Execution of a uop may involve loading of one or more operands. In the case that the load operation has completed successfully a “load complete” indication may be sent to all entries depending on the successful load of the uop (block 360). For example, a column corresponding to uop may have its status changed. Additionally, entries for which all sources were loaded successfully may be de-allocated from the matrices and the dependencies from them may be removed (block 362). This removal may include altering values in data structures such as matrices that correspond to the source. In the case that a load operation was unsuccessful dependency of the entries depending on the unsuccessful load operation may be set back to initial state (block 370) and a “cancel” notification may be sent all depending entries (block 372). At this point in the execution cycle another valid uop may be dispatched for execution (block 380).
While certain labels or indications are used within the matrices (e.g., “cancel”, “ready”), these labels are part of one embodiment, and other suitable labels or indications may be used. Further, their representations in matrices may be, for example, in binary codes. E.g., a three-bit code may represent eight different such labels or indications.
While certain features of embodiments of the invention have been illustrated and described herein, many modifications, substitutions, changes, and equivalents may occur to those of ordinary skill in the art. It is, therefore, to be understood that the appended claims are intended to cover all such modifications and changes as fall within the true spirit of embodiments of the invention.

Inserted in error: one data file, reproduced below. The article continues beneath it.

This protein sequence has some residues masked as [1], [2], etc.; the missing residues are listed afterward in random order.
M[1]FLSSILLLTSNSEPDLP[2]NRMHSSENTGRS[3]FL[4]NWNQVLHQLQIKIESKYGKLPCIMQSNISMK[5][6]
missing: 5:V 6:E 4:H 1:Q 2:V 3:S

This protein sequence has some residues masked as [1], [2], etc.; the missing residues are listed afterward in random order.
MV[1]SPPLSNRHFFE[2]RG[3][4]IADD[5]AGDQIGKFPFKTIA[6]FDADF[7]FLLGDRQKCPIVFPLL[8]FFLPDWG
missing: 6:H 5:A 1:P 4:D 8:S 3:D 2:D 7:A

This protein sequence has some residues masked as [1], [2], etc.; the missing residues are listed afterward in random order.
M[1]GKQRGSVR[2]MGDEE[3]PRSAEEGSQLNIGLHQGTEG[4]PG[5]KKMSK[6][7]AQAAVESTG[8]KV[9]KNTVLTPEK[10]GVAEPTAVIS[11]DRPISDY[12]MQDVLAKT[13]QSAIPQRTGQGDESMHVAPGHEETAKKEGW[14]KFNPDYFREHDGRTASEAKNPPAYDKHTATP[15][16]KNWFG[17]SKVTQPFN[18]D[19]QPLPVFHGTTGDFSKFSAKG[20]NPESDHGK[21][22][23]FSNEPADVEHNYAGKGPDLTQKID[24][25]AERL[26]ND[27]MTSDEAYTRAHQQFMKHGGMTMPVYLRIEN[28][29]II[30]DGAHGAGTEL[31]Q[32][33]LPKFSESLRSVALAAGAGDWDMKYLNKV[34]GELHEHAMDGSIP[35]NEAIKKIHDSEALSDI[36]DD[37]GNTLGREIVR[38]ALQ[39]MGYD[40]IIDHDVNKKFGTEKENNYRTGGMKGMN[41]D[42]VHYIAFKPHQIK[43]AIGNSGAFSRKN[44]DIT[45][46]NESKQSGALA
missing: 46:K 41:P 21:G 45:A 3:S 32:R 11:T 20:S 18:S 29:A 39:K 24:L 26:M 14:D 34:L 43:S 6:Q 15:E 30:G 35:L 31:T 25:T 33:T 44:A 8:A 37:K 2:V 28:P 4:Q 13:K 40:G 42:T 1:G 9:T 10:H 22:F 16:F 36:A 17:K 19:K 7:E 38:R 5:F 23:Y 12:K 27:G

|Cited Patent||Filing date||Publication date||Applicant||Title|
|US5201057 *||Feb 5, 1990||Apr 6, 1993||Uht Augustus K||System for extracting low level concurrency from serial instruction streams|
|US5655096 *||Aug 25, 1993||Aug 5, 1997||Branigin; Michael H.||Method and apparatus for dynamic scheduling of instructions to ensure sequentially coherent data in a processor employing out-of-order execution|
|US5710902 *||Sep 6, 1995||Jan 20, 1998||Intel Corporation||Instruction dependency chain indentifier|
|US6016540 *||Jan 8, 1997||Jan 18, 2000||Intel Corporation||Method and apparatus for scheduling instructions in waves|
|US6065105 *||Jan 8, 1997||May 16, 2000||Intel Corporation||Dependency matrix|
|US6334182 *||Aug 18, 1998||Dec 25, 2001||Intel Corporation||Scheduling operations using a dependency matrix|